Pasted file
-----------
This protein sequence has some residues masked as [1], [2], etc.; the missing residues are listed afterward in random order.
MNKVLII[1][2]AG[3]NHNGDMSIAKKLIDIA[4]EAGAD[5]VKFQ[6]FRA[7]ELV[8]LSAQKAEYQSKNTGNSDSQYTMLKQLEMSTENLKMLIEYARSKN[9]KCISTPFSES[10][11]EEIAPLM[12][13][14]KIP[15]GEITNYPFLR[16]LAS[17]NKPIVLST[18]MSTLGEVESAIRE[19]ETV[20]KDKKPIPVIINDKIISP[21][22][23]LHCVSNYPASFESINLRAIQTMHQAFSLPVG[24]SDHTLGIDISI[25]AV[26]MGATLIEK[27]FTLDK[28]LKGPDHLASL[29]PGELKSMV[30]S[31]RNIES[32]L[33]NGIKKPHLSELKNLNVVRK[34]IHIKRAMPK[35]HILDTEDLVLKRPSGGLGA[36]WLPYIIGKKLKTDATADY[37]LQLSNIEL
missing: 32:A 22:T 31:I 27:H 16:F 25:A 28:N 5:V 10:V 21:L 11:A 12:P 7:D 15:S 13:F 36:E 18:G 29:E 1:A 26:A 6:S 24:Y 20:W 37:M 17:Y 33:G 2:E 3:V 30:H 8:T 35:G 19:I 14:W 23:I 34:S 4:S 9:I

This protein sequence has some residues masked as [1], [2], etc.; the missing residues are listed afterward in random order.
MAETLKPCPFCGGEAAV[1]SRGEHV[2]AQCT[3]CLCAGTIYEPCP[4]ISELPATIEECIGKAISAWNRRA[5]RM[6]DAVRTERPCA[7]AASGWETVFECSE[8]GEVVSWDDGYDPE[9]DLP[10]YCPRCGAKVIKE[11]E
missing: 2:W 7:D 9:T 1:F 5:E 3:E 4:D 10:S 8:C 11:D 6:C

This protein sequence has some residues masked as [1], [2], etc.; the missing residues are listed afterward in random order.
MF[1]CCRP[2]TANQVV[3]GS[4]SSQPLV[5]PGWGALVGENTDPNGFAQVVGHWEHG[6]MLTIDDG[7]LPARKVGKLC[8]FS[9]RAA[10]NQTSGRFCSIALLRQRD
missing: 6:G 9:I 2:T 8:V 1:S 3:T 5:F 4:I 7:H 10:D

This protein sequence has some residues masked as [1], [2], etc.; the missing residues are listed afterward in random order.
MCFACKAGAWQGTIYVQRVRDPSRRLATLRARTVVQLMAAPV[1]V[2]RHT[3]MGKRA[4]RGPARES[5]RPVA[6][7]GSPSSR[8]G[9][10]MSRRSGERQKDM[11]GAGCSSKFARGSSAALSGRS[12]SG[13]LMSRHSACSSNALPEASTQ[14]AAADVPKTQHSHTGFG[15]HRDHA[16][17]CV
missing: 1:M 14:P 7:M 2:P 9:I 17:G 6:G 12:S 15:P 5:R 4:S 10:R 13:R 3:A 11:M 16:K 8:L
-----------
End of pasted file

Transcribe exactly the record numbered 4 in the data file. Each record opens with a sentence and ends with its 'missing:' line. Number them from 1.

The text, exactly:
This protein sequence has some residues masked as [1], [2], etc.; the missing residues are listed afterward in random order.
MCFACKAGAWQGTIYVQRVRDPSRRLATLRARTVVQLMAAPV[1]V[2]RHT[3]MGKRA[4]RGPARES[5]RPVA[6][7]GSPSSR[8]G[9][10]MSRRSGERQKDM[11]GAGCSSKFARGSSAALSGRS[12]SG[13]LMSRHSACSSNALPEASTQ[14]AAADVPKTQHSHTGFG[15]HRDHA[16][17]CV
missing: 1:M 14:P 7:M 2:P 9:I 17:G 6:G 12:S 15:P 5:R 4:S 10:R 13:R 3:A 11:M 16:K 8:L